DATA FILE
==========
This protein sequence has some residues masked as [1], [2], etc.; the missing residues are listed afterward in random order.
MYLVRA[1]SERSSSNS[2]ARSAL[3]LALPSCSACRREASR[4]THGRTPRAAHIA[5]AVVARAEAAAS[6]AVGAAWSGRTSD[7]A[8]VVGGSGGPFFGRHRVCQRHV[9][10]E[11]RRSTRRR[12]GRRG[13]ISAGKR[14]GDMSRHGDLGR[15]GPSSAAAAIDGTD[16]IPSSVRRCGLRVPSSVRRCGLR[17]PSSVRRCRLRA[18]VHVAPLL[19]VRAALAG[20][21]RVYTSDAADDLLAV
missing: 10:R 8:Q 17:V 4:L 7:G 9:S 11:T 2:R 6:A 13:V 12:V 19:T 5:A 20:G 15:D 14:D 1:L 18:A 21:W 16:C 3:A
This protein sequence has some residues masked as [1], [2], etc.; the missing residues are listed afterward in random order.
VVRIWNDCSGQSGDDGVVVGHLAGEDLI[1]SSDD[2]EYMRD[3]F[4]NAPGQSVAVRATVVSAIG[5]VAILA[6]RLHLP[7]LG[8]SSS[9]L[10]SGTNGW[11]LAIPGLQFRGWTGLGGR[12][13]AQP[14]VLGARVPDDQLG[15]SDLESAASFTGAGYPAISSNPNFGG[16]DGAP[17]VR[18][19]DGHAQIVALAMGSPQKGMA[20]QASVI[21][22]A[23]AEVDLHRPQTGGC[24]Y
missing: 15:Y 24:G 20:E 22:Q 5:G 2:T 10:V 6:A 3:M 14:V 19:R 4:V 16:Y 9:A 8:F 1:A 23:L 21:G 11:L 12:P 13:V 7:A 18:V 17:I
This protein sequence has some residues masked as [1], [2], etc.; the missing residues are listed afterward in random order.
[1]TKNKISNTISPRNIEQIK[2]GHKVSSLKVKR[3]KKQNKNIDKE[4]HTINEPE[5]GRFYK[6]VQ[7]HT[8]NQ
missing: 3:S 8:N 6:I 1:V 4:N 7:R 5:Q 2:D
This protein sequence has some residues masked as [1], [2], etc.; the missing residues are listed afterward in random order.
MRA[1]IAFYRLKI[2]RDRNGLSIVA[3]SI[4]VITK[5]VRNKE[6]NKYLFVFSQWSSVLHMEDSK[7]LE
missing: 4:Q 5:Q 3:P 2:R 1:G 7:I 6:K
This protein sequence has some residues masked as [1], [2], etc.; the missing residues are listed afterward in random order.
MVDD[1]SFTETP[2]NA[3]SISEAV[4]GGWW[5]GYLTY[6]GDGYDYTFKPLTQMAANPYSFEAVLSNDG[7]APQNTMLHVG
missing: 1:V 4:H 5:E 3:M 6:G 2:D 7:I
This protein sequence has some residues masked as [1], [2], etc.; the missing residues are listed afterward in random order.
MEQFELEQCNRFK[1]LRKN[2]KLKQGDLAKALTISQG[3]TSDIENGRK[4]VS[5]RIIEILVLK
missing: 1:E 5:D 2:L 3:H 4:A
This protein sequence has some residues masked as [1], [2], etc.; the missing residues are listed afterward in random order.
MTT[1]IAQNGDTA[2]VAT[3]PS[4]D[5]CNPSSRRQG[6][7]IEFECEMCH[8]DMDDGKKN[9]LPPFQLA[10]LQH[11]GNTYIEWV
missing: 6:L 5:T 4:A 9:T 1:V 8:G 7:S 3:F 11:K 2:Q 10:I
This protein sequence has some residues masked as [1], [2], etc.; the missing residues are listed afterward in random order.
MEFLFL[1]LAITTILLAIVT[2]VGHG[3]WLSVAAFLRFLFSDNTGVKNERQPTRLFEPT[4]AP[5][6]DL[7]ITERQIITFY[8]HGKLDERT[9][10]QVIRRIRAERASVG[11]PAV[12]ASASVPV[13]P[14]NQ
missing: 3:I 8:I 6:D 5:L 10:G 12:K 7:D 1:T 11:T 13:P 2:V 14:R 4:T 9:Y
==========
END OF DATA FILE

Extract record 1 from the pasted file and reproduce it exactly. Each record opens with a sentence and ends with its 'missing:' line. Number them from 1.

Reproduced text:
This protein sequence has some residues masked as [1], [2], etc.; the missing residues are listed afterward in random order.
MYLVRA[1]SERSSSNS[2]ARSAL[3]LALPSCSACRREASR[4]THGRTPRAAHIA[5]AVVARAEAAAS[6]AVGAAWSGRTSD[7]A[8]VVGGSGGPFFGRHRVCQRHV[9][10]E[11]RRSTRRR[12]GRRG[13]ISAGKR[14]GDMSRHGDLGR[15]GPSSAAAAIDGTD[16]IPSSVRRCGLRVPSSVRRCGLR[17]PSSVRRCRLRA[18]VHVAPLL[19]VRAALAG[20][21]RVYTSDAADDLLAV
missing: 10:R 8:Q 17:V 4:L 7:G 9:S 11:T 2:R 6:A 13:V 12:V 19:T 5:A 20:G 15:D 14:D 1:L 18:A 21:W 16:C 3:A